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Art & Life with Jenna Refuerzo

Today we’d like to introduce you to Jenna Refuerzo.

Jenna, please kick things off for us by telling us about yourself and your journey so far.
I’m not sure I had too much interest in art growing up until I took an art class in high school. As soon I discovered painting I was hooked. It was all I wanted to do. I studied art at UCSD where I earned my bachelor’s degree, but I found the art program there pretty uninspiring and lacking in direction or encouragement. My peers all seemed to view art more as a fun hobby than an actual career path. I never thought of being an artist as something attainable for me at that time, assuming the only thing I could do was end up working at a museum or an art gallery. I continued painting for a year or so after college eventually stopping for a few years, feeling uninspired to make work.

Then about five years ago I met someone who really encouraged me to get back into painting and I haven’t looked back. I’m now more focused than ever on my art and spend most of my spare time painting. I started showing my art recently and am now working on building my portfolio to hopefully be included in more shows and galleries in the future.

Can you give our readers some background on your art?
I’m primarily a figure painter. I’ve played around with other mediums but there’s something so satisfying about moving paint around a canvas. I’ve always found people to be the most interesting subject in art. Everyone is unique in their own way and there’s just so much you can do with the human form. Recently I’ve been working on a series using physical gestures and poses to create narratives and express different emotions. For instance, a clenched fist or the position of one hand gripping another, to evoke feelings of unease, nervousness, anxiety, etc. My work is very graphic and colorful. I like the juxtaposition of depicting uneasy emotional situations in bright bold colors because I think there’s always more to people than what you see on the surface. Someone can put on a smile and a happy demeanor in public while actively suffering from depression, anxiety, self-doubt. My aim is to create something more stimulating than straightforward portraiture, to create something a little more intimate and revealing. I hope people can find something relatable in my work, and that it moves them in some way, good or bad, maybe even leading them to a bit of self-reflection. If someone can stop to stare at my work for more than a fleeting minute and really engage with the image than I think I’ve done my job.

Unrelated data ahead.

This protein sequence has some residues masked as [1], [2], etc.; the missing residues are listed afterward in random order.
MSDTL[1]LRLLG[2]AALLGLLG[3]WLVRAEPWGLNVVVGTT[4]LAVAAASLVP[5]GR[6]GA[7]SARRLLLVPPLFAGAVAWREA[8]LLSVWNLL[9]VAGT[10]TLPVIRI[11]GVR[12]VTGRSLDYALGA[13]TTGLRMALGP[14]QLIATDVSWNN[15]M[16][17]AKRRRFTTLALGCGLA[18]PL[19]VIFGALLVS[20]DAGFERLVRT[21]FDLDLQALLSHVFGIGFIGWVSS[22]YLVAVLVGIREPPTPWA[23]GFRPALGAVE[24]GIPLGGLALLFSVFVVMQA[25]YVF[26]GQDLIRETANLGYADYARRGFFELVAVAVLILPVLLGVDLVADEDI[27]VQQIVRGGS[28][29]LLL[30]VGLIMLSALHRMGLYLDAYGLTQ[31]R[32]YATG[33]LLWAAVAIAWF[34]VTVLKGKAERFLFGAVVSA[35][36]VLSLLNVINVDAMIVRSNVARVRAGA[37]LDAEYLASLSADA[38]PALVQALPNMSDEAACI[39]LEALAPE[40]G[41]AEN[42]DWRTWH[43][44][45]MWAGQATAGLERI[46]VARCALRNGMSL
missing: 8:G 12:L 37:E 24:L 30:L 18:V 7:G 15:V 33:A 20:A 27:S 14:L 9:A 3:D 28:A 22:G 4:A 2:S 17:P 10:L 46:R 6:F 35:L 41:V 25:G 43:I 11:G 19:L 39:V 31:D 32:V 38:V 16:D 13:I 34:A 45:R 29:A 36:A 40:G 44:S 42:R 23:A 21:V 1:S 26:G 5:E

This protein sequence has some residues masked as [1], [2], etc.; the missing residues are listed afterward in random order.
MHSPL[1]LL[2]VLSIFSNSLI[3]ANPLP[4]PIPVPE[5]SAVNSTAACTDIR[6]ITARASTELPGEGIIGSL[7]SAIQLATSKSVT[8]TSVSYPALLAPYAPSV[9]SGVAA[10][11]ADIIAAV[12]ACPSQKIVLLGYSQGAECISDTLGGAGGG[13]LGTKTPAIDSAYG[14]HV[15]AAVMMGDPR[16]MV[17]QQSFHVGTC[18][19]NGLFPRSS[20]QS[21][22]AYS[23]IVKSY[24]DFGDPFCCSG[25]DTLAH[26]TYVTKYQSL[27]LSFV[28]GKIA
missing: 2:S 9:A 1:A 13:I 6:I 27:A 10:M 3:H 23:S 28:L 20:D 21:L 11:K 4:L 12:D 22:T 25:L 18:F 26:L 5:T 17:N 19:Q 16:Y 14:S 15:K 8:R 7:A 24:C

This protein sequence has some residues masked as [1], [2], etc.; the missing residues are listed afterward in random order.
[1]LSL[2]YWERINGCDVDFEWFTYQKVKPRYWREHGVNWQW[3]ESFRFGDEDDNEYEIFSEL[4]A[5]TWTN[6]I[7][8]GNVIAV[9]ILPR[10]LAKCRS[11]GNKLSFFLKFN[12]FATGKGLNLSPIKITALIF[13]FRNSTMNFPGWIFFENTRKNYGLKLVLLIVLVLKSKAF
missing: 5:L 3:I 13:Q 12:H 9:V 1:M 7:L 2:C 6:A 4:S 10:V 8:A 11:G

What responsibility, if any, do you think artists have to use their art to help alleviate problems faced by others? Has your art been affected by issues you’ve concerned about?
I think that artists have a great opportunity, especially with the wide social media followings that many artist possess, to evoke change or express their opinions on current events if that’s what they want to do. Personally, I don’t feel pressured to use my art as a political voice. Maybe that will change in the future, but for now I prefer to focus on subjects that are more personal to me and my immediate life and which I feel will be relevant to a greater audience in time. I think as an artist you just have to make work that you feel strongly about and not worry about whether or not you’re doing enough to highlight the current events in the world. If that’s what drives you as an artist than bravo! Keep at it! But if my art revolved around my feelings towards our current government or the prospect of nuclear war, I would never get any sleep.

What’s the best way for someone to check out your work and provide support?
A select portfolio of completed works is available for viewing on my website which I update regularly at www.jennarefuerzo.com and I frequently post work in progress shots on my Instagram @jennarefuerzo. I’m currently working on paintings that will hopefully be included in a show or two this summer, you can follow me on Instagram for updates on that. Many of my paintings are available for purchase, and you can message me through my website or social media if you see something you’d like to add to your collection!

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Image Credit:
Jenna Refuerzo

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